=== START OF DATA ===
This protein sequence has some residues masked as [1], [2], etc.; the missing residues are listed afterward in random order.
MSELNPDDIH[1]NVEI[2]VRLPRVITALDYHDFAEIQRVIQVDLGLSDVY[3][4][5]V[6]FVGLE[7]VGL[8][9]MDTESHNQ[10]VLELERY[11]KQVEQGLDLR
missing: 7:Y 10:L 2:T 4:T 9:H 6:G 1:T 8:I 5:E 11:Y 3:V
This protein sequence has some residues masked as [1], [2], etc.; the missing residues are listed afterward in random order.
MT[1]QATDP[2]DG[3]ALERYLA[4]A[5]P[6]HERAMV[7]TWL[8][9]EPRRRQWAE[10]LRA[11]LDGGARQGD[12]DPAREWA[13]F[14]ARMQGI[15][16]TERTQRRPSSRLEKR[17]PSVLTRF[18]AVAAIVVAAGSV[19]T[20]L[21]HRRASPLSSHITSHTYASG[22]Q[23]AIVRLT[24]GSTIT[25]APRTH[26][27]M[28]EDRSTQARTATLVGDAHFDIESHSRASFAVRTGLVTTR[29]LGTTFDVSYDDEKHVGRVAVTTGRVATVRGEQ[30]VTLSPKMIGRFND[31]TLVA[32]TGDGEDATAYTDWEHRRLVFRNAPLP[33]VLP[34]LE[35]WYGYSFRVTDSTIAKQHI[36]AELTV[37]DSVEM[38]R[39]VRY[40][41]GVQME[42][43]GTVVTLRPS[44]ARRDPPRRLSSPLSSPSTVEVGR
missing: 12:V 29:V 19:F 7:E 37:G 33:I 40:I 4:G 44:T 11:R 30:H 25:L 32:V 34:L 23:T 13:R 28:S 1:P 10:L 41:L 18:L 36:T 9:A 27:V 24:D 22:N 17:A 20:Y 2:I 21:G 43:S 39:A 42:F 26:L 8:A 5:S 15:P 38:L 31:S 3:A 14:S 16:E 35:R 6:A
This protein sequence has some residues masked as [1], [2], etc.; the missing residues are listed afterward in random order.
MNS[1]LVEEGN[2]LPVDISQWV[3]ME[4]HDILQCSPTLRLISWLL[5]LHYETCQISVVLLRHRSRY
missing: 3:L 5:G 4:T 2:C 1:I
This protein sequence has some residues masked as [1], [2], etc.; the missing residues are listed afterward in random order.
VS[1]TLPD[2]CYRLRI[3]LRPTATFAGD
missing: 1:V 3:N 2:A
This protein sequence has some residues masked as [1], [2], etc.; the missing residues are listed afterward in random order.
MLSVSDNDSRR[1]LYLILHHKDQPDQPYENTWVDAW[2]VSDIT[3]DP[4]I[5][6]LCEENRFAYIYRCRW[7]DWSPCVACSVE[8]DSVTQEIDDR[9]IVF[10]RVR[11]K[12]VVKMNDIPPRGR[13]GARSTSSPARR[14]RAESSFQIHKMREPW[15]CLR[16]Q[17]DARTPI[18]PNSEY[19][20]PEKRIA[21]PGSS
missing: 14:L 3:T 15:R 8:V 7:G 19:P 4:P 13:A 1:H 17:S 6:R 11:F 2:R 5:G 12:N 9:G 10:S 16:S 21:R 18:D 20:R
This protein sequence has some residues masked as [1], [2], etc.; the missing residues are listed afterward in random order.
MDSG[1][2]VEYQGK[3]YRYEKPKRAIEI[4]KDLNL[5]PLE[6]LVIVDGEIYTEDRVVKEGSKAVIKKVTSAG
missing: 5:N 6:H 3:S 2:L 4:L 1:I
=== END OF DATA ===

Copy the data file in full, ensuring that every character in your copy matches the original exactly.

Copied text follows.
This protein sequence has some residues masked as [1], [2], etc.; the missing residues are listed afterward in random order.
MSELNPDDIH[1]NVEI[2]VRLPRVITALDYHDFAEIQRVIQVDLGLSDVY[3][4][5]V[6]FVGLE[7]VGL[8][9]MDTESHNQ[10]VLELERY[11]KQVEQGLDLR
missing: 7:Y 10:L 2:T 4:T 9:H 6:G 1:T 8:I 5:E 11:Y 3:V
This protein sequence has some residues masked as [1], [2], etc.; the missing residues are listed afterward in random order.
MT[1]QATDP[2]DG[3]ALERYLA[4]A[5]P[6]HERAMV[7]TWL[8][9]EPRRRQWAE[10]LRA[11]LDGGARQGD[12]DPAREWA[13]F[14]ARMQGI[15][16]TERTQRRPSSRLEKR[17]PSVLTRF[18]AVAAIVVAAGSV[19]T[20]L[21]HRRASPLSSHITSHTYASG[22]Q[23]AIVRLT[24]GSTIT[25]APRTH[26][27]M[28]EDRSTQARTATLVGDAHFDIESHSRASFAVRTGLVTTR[29]LGTTFDVSYDDEKHVGRVAVTTGRVATVRGEQ[30]VTLSPKMIGRFND[31]TLVA[32]TGDGEDATAYTDWEHRRLVFRNAPLP[33]VLP[34]LE[35]WYGYSFRVTDSTIAKQHI[36]AELTV[37]DSVEM[38]R[39]VRY[40][41]GVQME[42][43]GTVVTLRPS[44]ARRDPPRRLSSPLSSPSTVEVGR
missing: 12:V 29:V 19:F 7:E 37:G 33:I 40:I 4:G 44:T 11:R 30:H 25:L 32:V 34:L 23:T 13:R 28:S 1:P 10:L 41:L 18:L 36:T 9:A 27:V 24:D 22:N 17:A 20:Y 2:I 21:G 43:S 39:A 42:F 26:L 8:A 5:S 15:P 38:L 31:S 3:A 14:S 16:E 35:R 6:A
This protein sequence has some residues masked as [1], [2], etc.; the missing residues are listed afterward in random order.
MNS[1]LVEEGN[2]LPVDISQWV[3]ME[4]HDILQCSPTLRLISWLL[5]LHYETCQISVVLLRHRSRY
missing: 3:L 5:G 4:T 2:C 1:I
This protein sequence has some residues masked as [1], [2], etc.; the missing residues are listed afterward in random order.
VS[1]TLPD[2]CYRLRI[3]LRPTATFAGD
missing: 1:V 3:N 2:A
This protein sequence has some residues masked as [1], [2], etc.; the missing residues are listed afterward in random order.
MLSVSDNDSRR[1]LYLILHHKDQPDQPYENTWVDAW[2]VSDIT[3]DP[4]I[5][6]LCEENRFAYIYRCRW[7]DWSPCVACSVE[8]DSVTQEIDDR[9]IVF[10]RVR[11]K[12]VVKMNDIPPRGR[13]GARSTSSPARR[14]RAESSFQIHKMREPW[15]CLR[16]Q[17]DARTPI[18]PNSEY[19][20]PEKRIA[21]PGSS
missing: 14:L 3:T 15:R 8:V 7:G 19:P 4:P 13:A 1:H 17:S 6:R 11:F 2:R 5:G 12:N 9:G 10:S 16:S 21:R 18:D 20:R
This protein sequence has some residues masked as [1], [2], etc.; the missing residues are listed afterward in random order.
MDSG[1][2]VEYQGK[3]YRYEKPKRAIEI[4]KDLNL[5]PLE[6]LVIVDGEIYTEDRVVKEGSKAVIKKVTSAG
missing: 5:N 6:H 3:S 2:L 4:L 1:I